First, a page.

The uncertainty and stress associated with international travel for an important event can be overwhelming. The time difference changes alone will have you sleep walking during important interactions or meetings.
I had the tremendous opportunity to attend the Irish Academy of Management Conference in Ireland last month. As I prepared for the history and sightseeing points of interest of Ireland, I also found myself needing to prepare for the psychological processes that accompany travel.
Sightseeing was the fun part, and I looked forward to it. The bigger challenge was landing on foreign soil with my passport in hand, wondering where to pick up my luggage, wondering about getting to the hotel and finding the venue for the conference, worried about being on time and being prepared to present my paper. All this brought on an emotional reaction of anxiety and stress.
According to Daniel Goleman, “[Emotional Intelligence] is the skill of understanding and managing your emotions and also understanding the emotions of those around you.” People with more Emotional Intelligence (EI) have been found to generally experience greater success in their accomplishments and relationships – and perhaps, I propose, in their international travel as well.
Here are five suggestions that will build your EI skills and give you a means to cope and flourish during your international travel experience:
- Define personal goals for the trip – Part of the EI preparation should be to specify your personal goals before the trip. Write down what you hope to achieve so that during the trip and immediately afterwards, you can look back and determine if the trip met your expectations. Share this information with family and others so to provide insight into your attitude about the trip.
- Write a Journal – Journaling can help with realizing feelings and incorporating ideas about how to manage them. Reading about our feelings and utilizing our emotions can help us to facilitate positive thoughts and even consider reaching out for the well-being of others.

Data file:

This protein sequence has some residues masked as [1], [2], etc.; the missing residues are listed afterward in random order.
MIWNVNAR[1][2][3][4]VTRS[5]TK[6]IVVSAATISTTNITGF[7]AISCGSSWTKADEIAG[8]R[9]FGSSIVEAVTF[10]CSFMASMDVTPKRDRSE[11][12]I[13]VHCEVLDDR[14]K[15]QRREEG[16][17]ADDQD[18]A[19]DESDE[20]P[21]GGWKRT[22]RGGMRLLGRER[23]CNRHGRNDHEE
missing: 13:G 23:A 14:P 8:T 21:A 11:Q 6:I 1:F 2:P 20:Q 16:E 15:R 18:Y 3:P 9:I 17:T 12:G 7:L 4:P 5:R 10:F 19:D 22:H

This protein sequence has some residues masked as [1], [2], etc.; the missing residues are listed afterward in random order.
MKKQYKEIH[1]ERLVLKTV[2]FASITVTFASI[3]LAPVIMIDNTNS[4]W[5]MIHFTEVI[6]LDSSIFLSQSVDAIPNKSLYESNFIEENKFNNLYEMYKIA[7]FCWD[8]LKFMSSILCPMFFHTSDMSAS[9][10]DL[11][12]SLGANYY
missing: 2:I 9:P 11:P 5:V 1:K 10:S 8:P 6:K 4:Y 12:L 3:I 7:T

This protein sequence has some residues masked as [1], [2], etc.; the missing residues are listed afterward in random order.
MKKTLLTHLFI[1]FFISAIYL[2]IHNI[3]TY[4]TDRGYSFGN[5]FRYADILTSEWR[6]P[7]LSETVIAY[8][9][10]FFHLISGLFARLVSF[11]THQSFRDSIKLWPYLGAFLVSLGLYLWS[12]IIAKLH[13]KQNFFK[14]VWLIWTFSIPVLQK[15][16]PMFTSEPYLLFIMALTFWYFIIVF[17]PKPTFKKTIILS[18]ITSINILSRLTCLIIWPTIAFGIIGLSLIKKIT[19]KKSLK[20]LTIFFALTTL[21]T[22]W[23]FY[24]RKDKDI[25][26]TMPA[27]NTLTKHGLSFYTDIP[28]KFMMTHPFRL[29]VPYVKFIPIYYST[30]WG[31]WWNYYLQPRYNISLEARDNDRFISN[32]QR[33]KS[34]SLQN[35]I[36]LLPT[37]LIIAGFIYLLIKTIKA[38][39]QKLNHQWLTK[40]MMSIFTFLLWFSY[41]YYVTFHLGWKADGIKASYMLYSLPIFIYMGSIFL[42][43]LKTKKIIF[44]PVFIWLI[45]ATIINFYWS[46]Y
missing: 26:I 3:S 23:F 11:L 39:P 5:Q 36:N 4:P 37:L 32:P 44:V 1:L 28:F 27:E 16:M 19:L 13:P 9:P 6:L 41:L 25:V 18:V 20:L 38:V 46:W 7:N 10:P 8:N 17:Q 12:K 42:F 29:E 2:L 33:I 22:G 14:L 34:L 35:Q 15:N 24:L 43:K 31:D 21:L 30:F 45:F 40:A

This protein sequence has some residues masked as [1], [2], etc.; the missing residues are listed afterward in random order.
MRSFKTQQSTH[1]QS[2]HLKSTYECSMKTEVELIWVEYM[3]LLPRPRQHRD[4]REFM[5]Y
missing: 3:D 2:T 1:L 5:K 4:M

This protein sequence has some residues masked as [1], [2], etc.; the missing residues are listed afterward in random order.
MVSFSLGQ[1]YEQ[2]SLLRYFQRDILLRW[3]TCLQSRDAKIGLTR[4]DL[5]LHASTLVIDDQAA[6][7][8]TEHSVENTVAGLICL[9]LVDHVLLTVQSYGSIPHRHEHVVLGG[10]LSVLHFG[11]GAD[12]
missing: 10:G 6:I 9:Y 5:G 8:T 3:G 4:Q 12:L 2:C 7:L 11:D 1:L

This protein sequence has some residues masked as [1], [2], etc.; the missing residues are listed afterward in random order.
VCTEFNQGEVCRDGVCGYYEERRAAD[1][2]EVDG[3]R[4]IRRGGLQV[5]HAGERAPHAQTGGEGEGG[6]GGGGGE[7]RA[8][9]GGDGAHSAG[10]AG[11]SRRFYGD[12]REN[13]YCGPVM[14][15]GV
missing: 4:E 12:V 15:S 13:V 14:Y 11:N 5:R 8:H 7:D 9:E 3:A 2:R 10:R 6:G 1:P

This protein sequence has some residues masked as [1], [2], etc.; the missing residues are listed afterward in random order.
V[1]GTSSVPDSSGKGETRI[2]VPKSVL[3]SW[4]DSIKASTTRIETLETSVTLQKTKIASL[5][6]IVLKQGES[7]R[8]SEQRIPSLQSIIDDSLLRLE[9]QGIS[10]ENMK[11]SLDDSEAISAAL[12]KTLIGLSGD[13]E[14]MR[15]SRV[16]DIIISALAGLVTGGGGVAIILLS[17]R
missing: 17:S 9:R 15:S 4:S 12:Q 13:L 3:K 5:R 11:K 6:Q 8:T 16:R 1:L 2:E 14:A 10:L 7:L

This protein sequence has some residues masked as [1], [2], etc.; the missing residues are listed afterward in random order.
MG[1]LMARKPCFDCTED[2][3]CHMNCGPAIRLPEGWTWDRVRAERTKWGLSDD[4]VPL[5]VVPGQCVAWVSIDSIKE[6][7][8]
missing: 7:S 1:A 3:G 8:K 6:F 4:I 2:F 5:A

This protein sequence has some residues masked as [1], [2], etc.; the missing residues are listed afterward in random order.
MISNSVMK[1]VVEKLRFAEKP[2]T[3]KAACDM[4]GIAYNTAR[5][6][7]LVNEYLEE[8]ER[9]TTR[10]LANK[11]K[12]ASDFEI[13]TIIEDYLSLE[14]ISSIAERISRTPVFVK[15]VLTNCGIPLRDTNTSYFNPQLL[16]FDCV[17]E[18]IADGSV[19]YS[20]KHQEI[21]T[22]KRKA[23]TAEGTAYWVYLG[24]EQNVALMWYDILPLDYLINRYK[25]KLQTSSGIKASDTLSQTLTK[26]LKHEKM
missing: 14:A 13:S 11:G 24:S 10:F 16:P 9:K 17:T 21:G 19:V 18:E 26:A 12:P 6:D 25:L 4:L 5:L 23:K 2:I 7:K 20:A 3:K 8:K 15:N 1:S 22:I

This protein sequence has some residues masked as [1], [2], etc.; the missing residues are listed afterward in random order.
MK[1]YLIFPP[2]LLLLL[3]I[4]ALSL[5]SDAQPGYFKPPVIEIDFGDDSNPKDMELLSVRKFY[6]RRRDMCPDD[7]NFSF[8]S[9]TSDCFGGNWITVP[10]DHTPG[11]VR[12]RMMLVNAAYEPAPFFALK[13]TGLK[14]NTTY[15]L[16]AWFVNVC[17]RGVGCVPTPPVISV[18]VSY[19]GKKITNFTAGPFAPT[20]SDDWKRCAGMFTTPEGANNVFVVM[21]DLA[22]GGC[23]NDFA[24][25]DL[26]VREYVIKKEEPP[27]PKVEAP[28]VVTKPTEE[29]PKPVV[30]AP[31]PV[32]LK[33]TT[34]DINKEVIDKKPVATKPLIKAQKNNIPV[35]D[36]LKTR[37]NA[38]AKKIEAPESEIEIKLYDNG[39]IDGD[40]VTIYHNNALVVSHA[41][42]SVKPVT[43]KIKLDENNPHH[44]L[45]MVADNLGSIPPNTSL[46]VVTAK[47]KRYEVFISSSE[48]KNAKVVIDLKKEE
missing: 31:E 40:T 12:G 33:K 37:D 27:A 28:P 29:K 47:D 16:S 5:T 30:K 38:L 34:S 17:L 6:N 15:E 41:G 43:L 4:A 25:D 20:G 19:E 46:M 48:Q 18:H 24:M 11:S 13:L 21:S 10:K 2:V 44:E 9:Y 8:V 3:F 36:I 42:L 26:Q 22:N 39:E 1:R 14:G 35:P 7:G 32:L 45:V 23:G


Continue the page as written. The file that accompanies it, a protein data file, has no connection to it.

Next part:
- Hold irritated thoughts until tomorrow – Sometimes it’s best to keep negative feelings to ourselves. The pressures of travel can intensify emotions. Think through how reactions to anger or frustration should be expressed. Write these feelings in your journal, a safe place for expressing yourself.
- Embrace a “Live and Let Live” philosophy – Try to ignore and shrug off others’ angry or frustrated issues and idiosyncrasies. Don’t get sucked into negative conversations and build the negative momentum. It’s not worth it.
- Schedule a debriefing session after the travel – Share the experience with family, friends and co-workers. Communication including reflection time can help us better understand how the practice of self-awareness, self-regulation, motivation, empathy, and social skills can boost personal performance. Understanding emotions and managing emotions are EI competency skills.
Competency-building in EI skills will not only improve the travel experience but may also give you a set of skills for your professional and personal lives. Improved communication with less emotional stress will make the trip more enjoyable and provide other far-reaching benefits.
FIND MORE IN THIS SERIES
- Oh, the Places You’ll Go! Dr. Seuss, Global Travel, and the Doctoral Program in Values-Driven Leadership, by Dr. Marie DiVirgilio
- The Case for Regularly Attending Conferences, by Tina Huesing
- When You Get Stuck in a Sticky Situation, Give It Up and Go Fishing!, by Donna Darr
- Photo Gallery & More on the Global Travel Requirement
Shelly Major is the Chief Nursing Officer for The Methodist Hospitals in Indiana, and a student in the doctoral program with the Center for Values-Driven Leadership.